We had a lot planned for today so the post is a little long.
We have been very fortunate with the weather so far. When we left Cape Breton it was cloudy, overcast. On the mainland it was foggy, But when we got to Lunenburg, the sky cleared, sun shone and puffy white clouds.
However the fog had rolled in this morning. I was driving The Lighthouse Route – which takes you along the shore. I was heading down to The Hawk beach. The Hawk is Nova Scotia’s most southernly community.
I drove through Barrington to get there. They label themselves the Lobster Capital of Canada.
They have these lobster art works around, painted by a local artist. However I did see 5 different companies that were selling live lobster to the public. So I guess they do pull in a lot.
The fog was all around. Driving down this old, country road. The, a yellow sign “Beach” and I turned and saw the rocks ahead.
I took Raisin and Greta out of the car. Eve looked at me and said “I’m not going”. Maybe she heard the waves or smelled the salt air. Or just new what we would see (or not see).
Yes, the magnificent view of the Atlantic ocean was not to be.
The temperature was nice, not cold or too hot. We went for a stroll down the beach. We had missed the sunrise. Was hoping the sun would clear away the mist. Not happening
We headed up the Lighthouse Route. I kept my eye on the fog, hoping to get an ocean shot. We stopped in Clark’s Harbour to check out the boardwalk. Didn’t inspire me but I liked the chair made out of lobster cages.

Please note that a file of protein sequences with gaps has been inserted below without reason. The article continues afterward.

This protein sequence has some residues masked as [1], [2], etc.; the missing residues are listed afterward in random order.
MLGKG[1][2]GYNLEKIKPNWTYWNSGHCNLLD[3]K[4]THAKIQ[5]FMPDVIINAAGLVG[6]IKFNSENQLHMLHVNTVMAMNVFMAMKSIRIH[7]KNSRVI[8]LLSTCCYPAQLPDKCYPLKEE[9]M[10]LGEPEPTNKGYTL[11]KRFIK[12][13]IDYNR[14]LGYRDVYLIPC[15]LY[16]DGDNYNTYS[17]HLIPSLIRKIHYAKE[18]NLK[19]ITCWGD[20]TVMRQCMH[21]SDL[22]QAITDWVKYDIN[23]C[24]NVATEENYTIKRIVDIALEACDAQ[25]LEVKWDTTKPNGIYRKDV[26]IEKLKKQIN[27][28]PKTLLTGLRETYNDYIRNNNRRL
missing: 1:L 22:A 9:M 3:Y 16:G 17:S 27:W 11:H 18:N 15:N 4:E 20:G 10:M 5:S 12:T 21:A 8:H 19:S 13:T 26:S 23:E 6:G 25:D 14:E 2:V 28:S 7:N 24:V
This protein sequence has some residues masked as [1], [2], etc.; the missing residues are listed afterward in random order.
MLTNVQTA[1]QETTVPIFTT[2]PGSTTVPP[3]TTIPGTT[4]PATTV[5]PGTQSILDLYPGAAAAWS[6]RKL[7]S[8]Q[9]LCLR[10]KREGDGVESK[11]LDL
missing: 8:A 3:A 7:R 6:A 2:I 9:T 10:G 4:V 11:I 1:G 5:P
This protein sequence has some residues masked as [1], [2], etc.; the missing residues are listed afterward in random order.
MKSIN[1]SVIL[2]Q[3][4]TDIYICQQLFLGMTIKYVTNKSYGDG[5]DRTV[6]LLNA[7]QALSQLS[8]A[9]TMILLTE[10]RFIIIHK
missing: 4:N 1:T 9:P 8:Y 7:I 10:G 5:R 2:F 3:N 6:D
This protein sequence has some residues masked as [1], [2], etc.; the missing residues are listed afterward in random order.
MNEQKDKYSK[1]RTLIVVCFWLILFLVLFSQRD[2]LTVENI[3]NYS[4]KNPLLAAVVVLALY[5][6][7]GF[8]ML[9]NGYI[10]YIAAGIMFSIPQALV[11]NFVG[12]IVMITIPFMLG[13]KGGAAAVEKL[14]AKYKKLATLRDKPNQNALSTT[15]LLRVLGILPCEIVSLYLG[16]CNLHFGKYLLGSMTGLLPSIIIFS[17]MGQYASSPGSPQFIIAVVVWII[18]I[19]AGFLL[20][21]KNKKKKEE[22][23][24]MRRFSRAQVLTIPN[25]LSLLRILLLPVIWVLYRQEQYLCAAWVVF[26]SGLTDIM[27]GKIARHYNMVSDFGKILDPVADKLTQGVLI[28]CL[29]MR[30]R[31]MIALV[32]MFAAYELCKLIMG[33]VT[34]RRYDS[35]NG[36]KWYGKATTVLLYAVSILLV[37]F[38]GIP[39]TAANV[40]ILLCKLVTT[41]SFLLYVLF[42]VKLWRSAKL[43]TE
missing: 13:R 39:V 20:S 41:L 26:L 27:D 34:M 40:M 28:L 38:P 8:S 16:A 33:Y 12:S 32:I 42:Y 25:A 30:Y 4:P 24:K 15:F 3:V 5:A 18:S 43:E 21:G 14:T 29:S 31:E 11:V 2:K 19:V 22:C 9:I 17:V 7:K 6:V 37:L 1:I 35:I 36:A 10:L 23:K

Greta is thinking “I spent almost my entire life sitting in a cage. Don’t think this is a great photo opportunity.” We were on Cape Sable Island. To get to the island, you have to cross the Sable Causeway. On the way back we stopped for a photo. There was a park and a beach – and fog. But the causeway was clear.
There are some beautiful houses along the route. There wasn’t any traffic on the road but, still, there was no place to turn off. I took these two from the car.
I took a wrong turn trying to get to Argyle. Ended up in this cemetery from 1760.
Pugs had been sleeping this whole time (except for the Greta/chair thing). I turned down a Lighthouse Road just before Argyle. The fog had cleared and the ocean was way off in the distance. The lighthouse was not accessible by car or foot.
In the Argyle township, in the town of Tusket, is Canada’s oldest standing courthouse and gaol – built in 1805. However, today it was closed for cleaning. The woman coming out saw the pugs and immediately came to us. She said it would be open tomorrow and we could tour the place. Our plan was to head to Digby – the opposite direction. She took a photo of us and the courthouse.
We finally made it to Yarmouth. We were staying at Rodd Grand Yarmouth hotel – it was the only one that was pet-friendly. We were too early to check in so decided to explore.
The first place we went to was Sip Cafe to get a coffee. We followed the arrows inside the place but it was rather narrow. However there wasn’t a line up. Eve, Raisin and Greta put a smile on everyone’s faces. And I heard the word “pug” a few times.
Right across the street from the hotel is Frost Park. It was named after Captain Charles Frost – from Yarmouth who had a distinguished career included President of the Bank of Nova Scotia.